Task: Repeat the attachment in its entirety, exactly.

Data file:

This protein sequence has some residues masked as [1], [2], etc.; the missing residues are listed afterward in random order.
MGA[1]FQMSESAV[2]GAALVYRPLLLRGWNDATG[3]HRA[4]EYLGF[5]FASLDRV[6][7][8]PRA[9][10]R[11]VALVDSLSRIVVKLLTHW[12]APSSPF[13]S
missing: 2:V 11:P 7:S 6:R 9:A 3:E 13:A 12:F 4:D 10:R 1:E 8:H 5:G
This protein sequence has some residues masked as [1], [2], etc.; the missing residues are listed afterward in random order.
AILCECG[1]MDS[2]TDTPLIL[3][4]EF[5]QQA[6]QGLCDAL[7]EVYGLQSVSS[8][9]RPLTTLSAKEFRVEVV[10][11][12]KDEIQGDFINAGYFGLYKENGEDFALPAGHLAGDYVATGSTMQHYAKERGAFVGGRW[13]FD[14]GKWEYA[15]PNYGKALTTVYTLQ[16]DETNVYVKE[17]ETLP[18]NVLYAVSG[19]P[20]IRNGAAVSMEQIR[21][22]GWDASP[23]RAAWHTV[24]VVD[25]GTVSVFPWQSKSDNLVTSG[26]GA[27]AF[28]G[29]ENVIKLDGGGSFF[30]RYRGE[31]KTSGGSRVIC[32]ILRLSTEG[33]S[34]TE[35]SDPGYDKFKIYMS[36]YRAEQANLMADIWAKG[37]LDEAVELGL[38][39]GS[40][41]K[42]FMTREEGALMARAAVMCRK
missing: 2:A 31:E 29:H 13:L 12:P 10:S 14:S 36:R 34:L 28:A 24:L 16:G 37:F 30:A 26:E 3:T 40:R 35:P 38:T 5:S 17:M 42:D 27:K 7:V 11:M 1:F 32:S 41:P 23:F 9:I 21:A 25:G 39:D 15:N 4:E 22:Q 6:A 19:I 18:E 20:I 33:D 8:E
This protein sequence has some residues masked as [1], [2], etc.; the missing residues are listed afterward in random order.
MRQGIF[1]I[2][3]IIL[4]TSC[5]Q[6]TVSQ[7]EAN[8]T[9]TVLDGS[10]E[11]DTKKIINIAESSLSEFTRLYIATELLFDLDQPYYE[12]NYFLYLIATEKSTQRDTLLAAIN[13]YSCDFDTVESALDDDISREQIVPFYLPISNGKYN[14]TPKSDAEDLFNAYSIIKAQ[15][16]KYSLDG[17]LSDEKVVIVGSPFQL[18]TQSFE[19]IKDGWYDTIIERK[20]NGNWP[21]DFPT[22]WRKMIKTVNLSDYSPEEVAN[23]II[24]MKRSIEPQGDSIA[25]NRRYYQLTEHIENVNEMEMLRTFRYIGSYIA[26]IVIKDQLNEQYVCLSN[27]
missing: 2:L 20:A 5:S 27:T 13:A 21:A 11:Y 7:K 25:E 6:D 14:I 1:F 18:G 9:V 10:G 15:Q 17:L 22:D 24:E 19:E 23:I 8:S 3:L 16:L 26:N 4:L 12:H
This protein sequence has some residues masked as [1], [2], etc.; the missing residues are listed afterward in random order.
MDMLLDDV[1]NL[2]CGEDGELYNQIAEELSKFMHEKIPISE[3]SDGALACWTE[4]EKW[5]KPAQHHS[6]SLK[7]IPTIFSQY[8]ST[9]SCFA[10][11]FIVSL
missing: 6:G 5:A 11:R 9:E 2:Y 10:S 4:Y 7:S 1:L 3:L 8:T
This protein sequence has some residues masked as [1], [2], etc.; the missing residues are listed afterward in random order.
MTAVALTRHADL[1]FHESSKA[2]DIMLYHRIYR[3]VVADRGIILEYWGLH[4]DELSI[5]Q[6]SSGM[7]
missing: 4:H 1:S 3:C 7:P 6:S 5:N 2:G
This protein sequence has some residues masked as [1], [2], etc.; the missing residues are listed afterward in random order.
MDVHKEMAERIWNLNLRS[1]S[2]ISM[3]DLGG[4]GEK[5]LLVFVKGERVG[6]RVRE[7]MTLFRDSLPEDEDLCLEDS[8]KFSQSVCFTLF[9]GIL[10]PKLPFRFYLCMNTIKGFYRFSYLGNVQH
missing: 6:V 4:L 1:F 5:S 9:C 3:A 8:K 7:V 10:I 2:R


This protein sequence has some residues masked as [1], [2], etc.; the missing residues are listed afterward in random order.
MGA[1]FQMSESAV[2]GAALVYRPLLLRGWNDATG[3]HRA[4]EYLGF[5]FASLDRV[6][7][8]PRA[9][10]R[11]VALVDSLSRIVVKLLTHW[12]APSSPF[13]S
missing: 2:V 11:P 7:S 6:R 9:A 3:E 13:A 12:F 4:D 10:R 1:E 8:H 5:G
This protein sequence has some residues masked as [1], [2], etc.; the missing residues are listed afterward in random order.
AILCECG[1]MDS[2]TDTPLIL[3][4]EF[5]QQA[6]QGLCDAL[7]EVYGLQSVSS[8][9]RPLTTLSAKEFRVEVV[10][11][12]KDEIQGDFINAGYFGLYKENGEDFALPAGHLAGDYVATGSTMQHYAKERGAFVGGRW[13]FD[14]GKWEYA[15]PNYGKALTTVYTLQ[16]DETNVYVKE[17]ETLP[18]NVLYAVSG[19]P[20]IRNGAAVSMEQIR[21][22]GWDASP[23]RAAWHTV[24]VVD[25]GTVSVFPWQSKSDNLVTSG[26]GA[27]AF[28]G[29]ENVIKLDGGGSFF[30]RYRGE[31]KTSGGSRVIC[32]ILRLSTEG[33]S[34]TE[35]SDPGYDKFKIYMS[36]YRAEQANLMADIWAKG[37]LDEAVELGL[38][39]GS[40][41]K[42]FMTREEGALMARAAVMCRK
missing: 2:A 31:E 29:H 13:L 12:P 10:S 14:S 36:R 34:L 28:A 24:L 16:G 37:F 30:A 26:E 3:T 40:R 35:P 38:T 5:S 17:M 42:D 27:K 7:V 11:M 1:F 32:S 41:P 23:F 9:I 21:A 25:G 39:D 15:N 4:E 22:Q 6:A 19:I 18:E 20:I 33:D 8:E
This protein sequence has some residues masked as [1], [2], etc.; the missing residues are listed afterward in random order.
MRQGIF[1]I[2][3]IIL[4]TSC[5]Q[6]TVSQ[7]EAN[8]T[9]TVLDGS[10]E[11]DTKKIINIAESSLSEFTRLYIATELLFDLDQPYYE[12]NYFLYLIATEKSTQRDTLLAAIN[13]YSCDFDTVESALDDDISREQIVPFYLPISNGKYN[14]TPKSDAEDLFNAYSIIKAQ[15][16]KYSLDG[17]LSDEKVVIVGSPFQL[18]TQSFE[19]IKDGWYDTIIERK[20]NGNWP[21]DFPT[22]WRKMIKTVNLSDYSPEEVAN[23]II[24]MKRSIEPQGDSIA[25]NRRYYQLTEHIENVNEMEMLRTFRYIGSYIA[26]IVIKDQLNEQYVCLSN[27]
missing: 2:L 20:A 5:S 27:T 13:A 21:A 11:Y 7:K 25:E 6:D 14:I 1:F 18:G 9:V 10:G 15:Q 17:L 22:D 24:E 19:E 23:I 8:S 3:L 16:L 26:N 4:L 12:H
This protein sequence has some residues masked as [1], [2], etc.; the missing residues are listed afterward in random order.
MDMLLDDV[1]NL[2]CGEDGELYNQIAEELSKFMHEKIPISE[3]SDGALACWTE[4]EKW[5]KPAQHHS[6]SLK[7]IPTIFSQY[8]ST[9]SCFA[10][11]FIVSL
missing: 6:G 5:A 11:R 9:E 2:Y 10:S 4:Y 7:S 1:L 3:L 8:T
This protein sequence has some residues masked as [1], [2], etc.; the missing residues are listed afterward in random order.
MTAVALTRHADL[1]FHESSKA[2]DIMLYHRIYR[3]VVADRGIILEYWGLH[4]DELSI[5]Q[6]SSGM[7]
missing: 4:H 1:S 3:C 7:P 6:S 5:N 2:G
This protein sequence has some residues masked as [1], [2], etc.; the missing residues are listed afterward in random order.
MDVHKEMAERIWNLNLRS[1]S[2]ISM[3]DLGG[4]GEK[5]LLVFVKGERVG[6]RVRE[7]MTLFRDSLPEDEDLCLEDS[8]KFSQSVCFTLF[9]GIL[10]PKLPFRFYLCMNTIKGFYRFSYLGNVQH
missing: 6:V 4:L 1:F 5:S 9:C 3:A 8:K 7:V 10:I 2:R